University of Penn Dean of Admissions: When Your Teen Doesn’t Get In

College admissions is a perpetual shifting of priority and choice that I have experienced both from the outside and within.

As a mom, I celebrated my children’s ideas, supported their efforts, listened to their disappointments, and cheered their successes. As they approached their college searches — writing applications and waiting out decisions — I hoped they’d get into the schools where they had already imagined their lives. I wanted them to be happy. I didn’t want all of that resiliency training to have to activate.

I didn’t want them to have to look to me for reassurance that it would be OK. I wanted what they wanted. Yet, there was no way to know if they’d get a spot. My priority was to help ground them in their choices along the way, to remind them of how special they are, regardless of a college’s admission answer, and to help them choose their next steps among the available choices.

Whitney Soule, Vice Provost and Dean of Admissions at the University of Pennsylvania (Credit: University of Pennsylvania)

How I think about our admission choices at the University of Pennsylvania

I bring this perspective to my job as the dean of admissions at the University of Pennsylvania. I am deeply involved in making the choices that inspire celebration or call on resiliency. Deciding whether or not to accept an applicant is the penultimate synthesis of organizing more than 59,000 applicants into the 2,400 places.

I hold the principles and priorities of the University as our guide, and yet, since I’m reading about individuals, I also think about who they are and what they might be like at Penn.

Would they push the hard questions? Would they collaborate to find the answers? Would they find and create a place of belonging in our community? Usually, the answers are “Yes, yes, and yes.” “Yes!” when reading about the student who loved every one of her science classes and could imagine her future in our bioengineering lab designing the next innovation in healthcare. And “Yes!” when reading about the student who equally loves linguistics and anthropology and wants to study the effect of culture on the evolution of vocabulary. 

Which students do we admit?

So, which of these two students do I want to admit? I want them both. But the reality is that we can’t have them both. There isn’t enough room to say “yes” to every student who humbles us with their inspiration, who we know would be the “yes” student on our campus. We must work within the limits of space, lean into our values and the design and intent of programs within our schools, and choose students with those in mind. 

I have a love/hate relationship with those viral acceptance reaction videos. On the one hand, seeing a student’s joy and delight is so exciting when positive news pops up on the screen. Yet, on the other hand, for every celebratory, breathless moment, other students hang their heads, turn off their devices, and feel terrible. I know what that looks like, too.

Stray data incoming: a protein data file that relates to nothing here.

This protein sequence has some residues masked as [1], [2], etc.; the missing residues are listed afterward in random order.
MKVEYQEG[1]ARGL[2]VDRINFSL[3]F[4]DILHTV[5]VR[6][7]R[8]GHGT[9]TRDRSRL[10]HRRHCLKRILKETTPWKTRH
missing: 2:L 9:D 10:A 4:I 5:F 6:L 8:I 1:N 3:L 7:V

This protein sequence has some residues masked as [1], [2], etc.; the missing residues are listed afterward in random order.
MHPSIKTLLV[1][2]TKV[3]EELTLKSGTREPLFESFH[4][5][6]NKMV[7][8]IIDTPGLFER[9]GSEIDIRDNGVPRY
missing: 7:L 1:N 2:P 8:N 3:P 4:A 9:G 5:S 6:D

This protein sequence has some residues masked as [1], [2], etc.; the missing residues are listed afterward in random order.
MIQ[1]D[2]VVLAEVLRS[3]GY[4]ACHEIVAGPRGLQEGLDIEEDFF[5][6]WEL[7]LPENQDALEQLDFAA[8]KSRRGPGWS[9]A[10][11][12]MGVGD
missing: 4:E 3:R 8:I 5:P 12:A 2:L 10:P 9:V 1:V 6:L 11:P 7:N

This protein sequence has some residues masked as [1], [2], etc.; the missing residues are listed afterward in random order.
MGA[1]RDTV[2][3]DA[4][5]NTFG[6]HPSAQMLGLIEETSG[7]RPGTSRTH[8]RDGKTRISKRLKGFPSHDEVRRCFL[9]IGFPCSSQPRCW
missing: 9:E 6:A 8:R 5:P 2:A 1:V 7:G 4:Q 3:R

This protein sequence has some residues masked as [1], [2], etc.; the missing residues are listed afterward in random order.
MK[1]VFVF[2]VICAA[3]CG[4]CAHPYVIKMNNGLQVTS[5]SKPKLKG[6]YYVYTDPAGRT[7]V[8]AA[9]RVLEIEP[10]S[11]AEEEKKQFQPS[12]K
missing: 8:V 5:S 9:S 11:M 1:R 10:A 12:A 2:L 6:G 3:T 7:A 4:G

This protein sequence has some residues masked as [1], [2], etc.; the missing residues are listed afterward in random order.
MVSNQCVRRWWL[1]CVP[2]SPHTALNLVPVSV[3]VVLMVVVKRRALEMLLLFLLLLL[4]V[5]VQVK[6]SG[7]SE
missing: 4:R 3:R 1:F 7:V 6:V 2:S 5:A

Our choices are impossible, but they are also clear

At the same time that these decisions feel impossible, they are also clear. The space limitations are real. The distribution of our academic programs is real. The necessity of diverse points of view, experiences, skills, and expectations among our students to create the strongest, most flexible, innovative, and problem-solving environment is real. And at the same time, our applicant numbers keep growing.

As we start to choose the students we admit, we repeatedly reprioritize what else is needed in our remaining decisions. We rededicate ourselves to finding the “yes” students while working within our limits. It’s like a train station flip board. Each train that arrives or departs generates the rapid flipping that rewrites the schedule on the board. An admissions review, it’s a rapid re-setting of what is next as we read-decide-read-decide until we finish. 

What I want the applicants to know who we do NOT admit

What is so very important for us to communicate to our applicants and those who support them is that choosing not to admit a student doesn’t diminish that student’s real accomplishments, enthusiasm, or aspirations. Our choice means that a different school will benefit from what that student offers and be lucky to nab that “yes” for themselves.

More Great Reading:

College Counselor: This Matters More Than Anything Else

About Whitney Soule

Whitney Soule is Vice Provost and Dean of Admissions at the University of Pennsylvania. She has worked in college admissions since 1991, at Bates College, Connecticut College, Bowdoin College and now at the University of Pennsylvania. She earned her B.A. from Bates College and her Ed.M. from Harvard. She is the co-founder of the CASCO conference for professionals who guide underrepresented and first-generation college students along the path to college preparedness, admission, and enrollment success. She is a frequent speaker on test-optional admissions practices, change management, and designing for equitable and inclusive admissions processes. She has recently served on the Board of Directors for the Enrollment Management Association and the Coalition for College. She serves on the Common Application Board of Directors, on the Enrollment Leader Group for the College Board, and the Advisory Core for the College Board’s Admissions Research Consortium.

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